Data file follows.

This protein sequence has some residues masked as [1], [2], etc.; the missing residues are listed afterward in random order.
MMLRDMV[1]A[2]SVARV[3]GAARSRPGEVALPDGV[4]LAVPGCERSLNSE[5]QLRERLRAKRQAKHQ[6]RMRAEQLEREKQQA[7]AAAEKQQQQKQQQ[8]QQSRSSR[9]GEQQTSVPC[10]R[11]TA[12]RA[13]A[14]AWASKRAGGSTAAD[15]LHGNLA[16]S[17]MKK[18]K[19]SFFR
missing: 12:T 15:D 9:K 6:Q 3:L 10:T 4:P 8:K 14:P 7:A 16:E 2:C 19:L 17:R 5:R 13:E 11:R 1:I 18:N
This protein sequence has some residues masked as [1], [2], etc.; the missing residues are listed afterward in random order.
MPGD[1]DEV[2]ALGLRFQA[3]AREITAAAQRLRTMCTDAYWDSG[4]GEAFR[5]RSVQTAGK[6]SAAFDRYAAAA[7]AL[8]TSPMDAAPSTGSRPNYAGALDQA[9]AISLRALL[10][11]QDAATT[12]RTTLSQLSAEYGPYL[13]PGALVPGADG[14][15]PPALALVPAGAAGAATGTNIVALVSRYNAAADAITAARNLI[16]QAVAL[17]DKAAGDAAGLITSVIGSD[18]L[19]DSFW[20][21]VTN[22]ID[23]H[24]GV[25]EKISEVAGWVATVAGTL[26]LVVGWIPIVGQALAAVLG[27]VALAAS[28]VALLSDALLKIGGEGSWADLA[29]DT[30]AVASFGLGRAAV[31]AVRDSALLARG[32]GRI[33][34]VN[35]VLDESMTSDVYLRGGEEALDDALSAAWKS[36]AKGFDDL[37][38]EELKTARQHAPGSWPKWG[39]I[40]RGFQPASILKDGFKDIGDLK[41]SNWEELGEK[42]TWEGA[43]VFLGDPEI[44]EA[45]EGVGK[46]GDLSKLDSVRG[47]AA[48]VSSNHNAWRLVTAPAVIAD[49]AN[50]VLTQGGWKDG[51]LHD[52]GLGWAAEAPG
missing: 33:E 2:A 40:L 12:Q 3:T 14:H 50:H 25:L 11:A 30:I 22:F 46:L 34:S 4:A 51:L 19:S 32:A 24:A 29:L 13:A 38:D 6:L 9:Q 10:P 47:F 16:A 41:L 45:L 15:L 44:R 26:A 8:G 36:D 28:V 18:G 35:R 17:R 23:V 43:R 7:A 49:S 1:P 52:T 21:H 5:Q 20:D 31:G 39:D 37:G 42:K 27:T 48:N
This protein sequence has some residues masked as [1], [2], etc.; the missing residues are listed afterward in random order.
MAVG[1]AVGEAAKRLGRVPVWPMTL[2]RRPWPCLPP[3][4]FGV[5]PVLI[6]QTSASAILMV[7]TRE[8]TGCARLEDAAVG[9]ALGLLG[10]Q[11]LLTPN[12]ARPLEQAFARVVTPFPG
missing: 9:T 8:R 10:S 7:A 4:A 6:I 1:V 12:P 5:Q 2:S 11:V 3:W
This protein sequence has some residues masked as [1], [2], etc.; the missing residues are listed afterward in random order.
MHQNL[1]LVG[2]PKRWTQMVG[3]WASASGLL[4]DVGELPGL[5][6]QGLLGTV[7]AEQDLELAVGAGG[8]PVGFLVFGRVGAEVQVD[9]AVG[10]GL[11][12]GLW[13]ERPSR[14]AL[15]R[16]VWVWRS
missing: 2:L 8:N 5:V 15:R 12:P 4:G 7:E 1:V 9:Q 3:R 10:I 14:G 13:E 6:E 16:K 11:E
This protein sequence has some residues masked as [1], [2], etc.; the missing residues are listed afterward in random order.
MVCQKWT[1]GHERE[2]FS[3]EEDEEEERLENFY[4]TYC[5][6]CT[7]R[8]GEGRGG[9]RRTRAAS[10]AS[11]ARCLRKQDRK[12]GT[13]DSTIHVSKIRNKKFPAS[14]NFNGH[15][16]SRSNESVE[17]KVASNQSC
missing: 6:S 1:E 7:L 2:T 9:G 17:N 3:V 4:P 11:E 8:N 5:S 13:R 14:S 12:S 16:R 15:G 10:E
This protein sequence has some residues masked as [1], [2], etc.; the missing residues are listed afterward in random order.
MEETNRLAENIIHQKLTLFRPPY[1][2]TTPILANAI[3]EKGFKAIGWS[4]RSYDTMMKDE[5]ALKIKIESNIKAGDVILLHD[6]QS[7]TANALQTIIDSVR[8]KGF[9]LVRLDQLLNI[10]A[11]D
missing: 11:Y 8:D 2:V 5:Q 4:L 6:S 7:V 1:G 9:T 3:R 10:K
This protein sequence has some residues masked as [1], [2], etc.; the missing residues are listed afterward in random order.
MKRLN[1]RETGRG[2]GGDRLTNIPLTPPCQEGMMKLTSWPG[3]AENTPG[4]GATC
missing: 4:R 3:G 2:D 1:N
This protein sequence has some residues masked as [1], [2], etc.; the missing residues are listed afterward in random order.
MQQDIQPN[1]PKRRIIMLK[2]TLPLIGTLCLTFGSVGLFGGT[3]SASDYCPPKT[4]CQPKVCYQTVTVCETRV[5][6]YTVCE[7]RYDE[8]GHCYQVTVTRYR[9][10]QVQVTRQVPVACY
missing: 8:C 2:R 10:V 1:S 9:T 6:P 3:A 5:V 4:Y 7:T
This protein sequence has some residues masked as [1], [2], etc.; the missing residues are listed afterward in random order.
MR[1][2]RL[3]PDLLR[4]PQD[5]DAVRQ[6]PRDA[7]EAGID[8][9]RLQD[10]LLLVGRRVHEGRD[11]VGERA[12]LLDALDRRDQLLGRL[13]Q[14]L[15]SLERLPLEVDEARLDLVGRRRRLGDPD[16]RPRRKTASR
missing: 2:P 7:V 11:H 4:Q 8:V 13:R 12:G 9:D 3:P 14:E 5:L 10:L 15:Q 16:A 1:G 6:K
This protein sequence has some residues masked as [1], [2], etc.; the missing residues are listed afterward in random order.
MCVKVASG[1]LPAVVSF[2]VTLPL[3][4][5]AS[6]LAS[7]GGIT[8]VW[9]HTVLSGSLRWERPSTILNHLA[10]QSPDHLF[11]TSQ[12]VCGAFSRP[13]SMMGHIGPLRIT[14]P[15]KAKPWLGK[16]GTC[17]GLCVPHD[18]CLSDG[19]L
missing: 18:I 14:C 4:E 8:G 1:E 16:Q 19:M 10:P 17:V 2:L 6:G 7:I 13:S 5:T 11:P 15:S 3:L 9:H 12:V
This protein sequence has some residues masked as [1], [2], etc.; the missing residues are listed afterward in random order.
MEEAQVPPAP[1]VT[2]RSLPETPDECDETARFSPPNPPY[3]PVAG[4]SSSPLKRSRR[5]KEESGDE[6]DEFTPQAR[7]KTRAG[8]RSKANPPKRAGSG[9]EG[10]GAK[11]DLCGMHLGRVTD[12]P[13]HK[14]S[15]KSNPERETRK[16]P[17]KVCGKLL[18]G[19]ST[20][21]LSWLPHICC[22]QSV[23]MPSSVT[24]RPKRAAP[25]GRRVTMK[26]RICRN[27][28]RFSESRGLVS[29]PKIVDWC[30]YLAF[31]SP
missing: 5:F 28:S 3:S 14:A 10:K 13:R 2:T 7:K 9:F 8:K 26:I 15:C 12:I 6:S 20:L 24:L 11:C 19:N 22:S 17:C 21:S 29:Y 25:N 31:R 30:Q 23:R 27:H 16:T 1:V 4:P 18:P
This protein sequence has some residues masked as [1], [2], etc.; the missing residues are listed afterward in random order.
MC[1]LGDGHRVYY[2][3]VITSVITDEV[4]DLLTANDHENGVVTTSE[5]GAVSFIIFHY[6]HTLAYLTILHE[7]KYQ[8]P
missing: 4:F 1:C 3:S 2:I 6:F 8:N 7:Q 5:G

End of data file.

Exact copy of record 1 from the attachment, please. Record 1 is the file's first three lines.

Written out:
This protein sequence has some residues masked as [1], [2], etc.; the missing residues are listed afterward in random order.
MMLRDMV[1]A[2]SVARV[3]GAARSRPGEVALPDGV[4]LAVPGCERSLNSE[5]QLRERLRAKRQAKHQ[6]RMRAEQLEREKQQA[7]AAAEKQQQQKQQQ[8]QQSRSSR[9]GEQQTSVPC[10]R[11]TA[12]RA[13]A[14]AWASKRAGGSTAAD[15]LHGNLA[16]S[17]MKK[18]K[19]SFFR
missing: 12:T 15:D 9:K 6:Q 3:L 10:T 4:P 8:K 14:P 7:A 16:E 2:C 19:L 17:R 5:R 13:E 11:R 1:I 18:N